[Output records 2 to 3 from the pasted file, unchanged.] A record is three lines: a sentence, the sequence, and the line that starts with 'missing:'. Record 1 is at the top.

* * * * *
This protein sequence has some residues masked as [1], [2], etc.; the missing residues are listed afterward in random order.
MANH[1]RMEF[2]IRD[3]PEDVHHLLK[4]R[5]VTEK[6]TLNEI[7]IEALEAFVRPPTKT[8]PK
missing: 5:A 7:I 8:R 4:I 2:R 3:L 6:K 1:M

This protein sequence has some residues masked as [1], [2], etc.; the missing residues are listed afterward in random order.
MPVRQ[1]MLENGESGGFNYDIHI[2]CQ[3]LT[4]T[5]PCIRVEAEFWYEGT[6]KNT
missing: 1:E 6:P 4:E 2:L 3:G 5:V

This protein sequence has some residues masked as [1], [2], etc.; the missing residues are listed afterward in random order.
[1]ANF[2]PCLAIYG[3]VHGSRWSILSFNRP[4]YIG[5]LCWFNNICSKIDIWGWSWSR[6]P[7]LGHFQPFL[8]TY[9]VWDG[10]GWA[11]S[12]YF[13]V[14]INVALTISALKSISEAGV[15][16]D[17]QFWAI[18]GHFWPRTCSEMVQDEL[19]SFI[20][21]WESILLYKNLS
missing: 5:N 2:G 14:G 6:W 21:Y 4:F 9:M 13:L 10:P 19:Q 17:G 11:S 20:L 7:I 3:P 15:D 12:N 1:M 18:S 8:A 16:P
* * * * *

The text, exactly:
This protein sequence has some residues masked as [1], [2], etc.; the missing residues are listed afterward in random order.
MPVRQ[1]MLENGESGGFNYDIHI[2]CQ[3]LT[4]T[5]PCIRVEAEFWYEGT[6]KNT
missing: 1:E 6:P 4:E 2:L 3:G 5:V

This protein sequence has some residues masked as [1], [2], etc.; the missing residues are listed afterward in random order.
[1]ANF[2]PCLAIYG[3]VHGSRWSILSFNRP[4]YIG[5]LCWFNNICSKIDIWGWSWSR[6]P[7]LGHFQPFL[8]TY[9]VWDG[10]GWA[11]S[12]YF[13]V[14]INVALTISALKSISEAGV[15][16]D[17]QFWAI[18]GHFWPRTCSEMVQDEL[19]SFI[20][21]WESILLYKNLS
missing: 5:N 2:G 14:G 6:W 21:Y 4:F 9:M 13:L 10:P 19:Q 17:G 11:S 20:L 7:I 3:P 15:D 12:N 1:M 18:S 8:A 16:P